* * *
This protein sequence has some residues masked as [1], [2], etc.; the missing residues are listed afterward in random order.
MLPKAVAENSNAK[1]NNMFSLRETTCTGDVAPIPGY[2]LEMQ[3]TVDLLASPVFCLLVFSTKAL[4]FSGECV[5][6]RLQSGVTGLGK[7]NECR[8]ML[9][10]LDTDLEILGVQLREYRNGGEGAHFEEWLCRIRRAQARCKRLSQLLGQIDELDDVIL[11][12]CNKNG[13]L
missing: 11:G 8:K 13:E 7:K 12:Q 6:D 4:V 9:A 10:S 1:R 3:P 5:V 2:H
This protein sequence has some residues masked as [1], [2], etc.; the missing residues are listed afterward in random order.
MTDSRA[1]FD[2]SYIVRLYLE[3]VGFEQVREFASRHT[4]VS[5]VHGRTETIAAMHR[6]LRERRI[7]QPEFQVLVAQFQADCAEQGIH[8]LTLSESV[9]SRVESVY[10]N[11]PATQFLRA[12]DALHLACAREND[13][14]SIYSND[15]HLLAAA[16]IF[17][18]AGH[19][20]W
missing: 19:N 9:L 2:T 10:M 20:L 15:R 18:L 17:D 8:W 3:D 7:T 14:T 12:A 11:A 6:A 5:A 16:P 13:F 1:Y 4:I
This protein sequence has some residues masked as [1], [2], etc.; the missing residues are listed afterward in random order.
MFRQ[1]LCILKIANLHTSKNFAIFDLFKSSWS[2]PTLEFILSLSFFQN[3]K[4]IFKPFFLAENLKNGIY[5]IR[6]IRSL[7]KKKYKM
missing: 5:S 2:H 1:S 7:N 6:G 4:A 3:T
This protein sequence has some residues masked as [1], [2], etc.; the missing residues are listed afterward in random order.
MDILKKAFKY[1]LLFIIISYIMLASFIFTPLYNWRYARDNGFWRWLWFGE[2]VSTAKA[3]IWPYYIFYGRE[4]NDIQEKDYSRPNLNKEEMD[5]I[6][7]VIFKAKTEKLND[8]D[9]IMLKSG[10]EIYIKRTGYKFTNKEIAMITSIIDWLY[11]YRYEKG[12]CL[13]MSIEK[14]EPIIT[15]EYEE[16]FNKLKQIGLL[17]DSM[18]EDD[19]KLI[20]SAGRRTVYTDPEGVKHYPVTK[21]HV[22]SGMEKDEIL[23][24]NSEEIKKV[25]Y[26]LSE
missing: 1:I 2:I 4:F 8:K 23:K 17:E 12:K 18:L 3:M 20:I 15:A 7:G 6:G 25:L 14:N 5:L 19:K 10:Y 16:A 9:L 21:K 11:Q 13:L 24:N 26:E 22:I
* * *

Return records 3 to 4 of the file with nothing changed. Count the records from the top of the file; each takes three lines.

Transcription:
This protein sequence has some residues masked as [1], [2], etc.; the missing residues are listed afterward in random order.
MFRQ[1]LCILKIANLHTSKNFAIFDLFKSSWS[2]PTLEFILSLSFFQN[3]K[4]IFKPFFLAENLKNGIY[5]IR[6]IRSL[7]KKKYKM
missing: 5:S 2:H 1:S 7:N 6:G 4:A 3:T
This protein sequence has some residues masked as [1], [2], etc.; the missing residues are listed afterward in random order.
MDILKKAFKY[1]LLFIIISYIMLASFIFTPLYNWRYARDNGFWRWLWFGE[2]VSTAKA[3]IWPYYIFYGRE[4]NDIQEKDYSRPNLNKEEMD[5]I[6][7]VIFKAKTEKLND[8]D[9]IMLKSG[10]EIYIKRTGYKFTNKEIAMITSIIDWLY[11]YRYEKG[12]CL[13]MSIEK[14]EPIIT[15]EYEE[16]FNKLKQIGLL[17]DSM[18]EDD[19]KLI[20]SAGRRTVYTDPEGVKHYPVTK[21]HV[22]SGMEKDEIL[23][24]NSEEIKKV[25]Y[26]LSE
missing: 1:I 2:I 4:F 8:K 23:K 17:E 12:K 18:L 3:M 20:I 15:A 7:G 6:G 25:L 14:N 5:L 19:K 10:Y 16:A 9:L 21:K 11:Q 13:L 24:N 26:E 22:I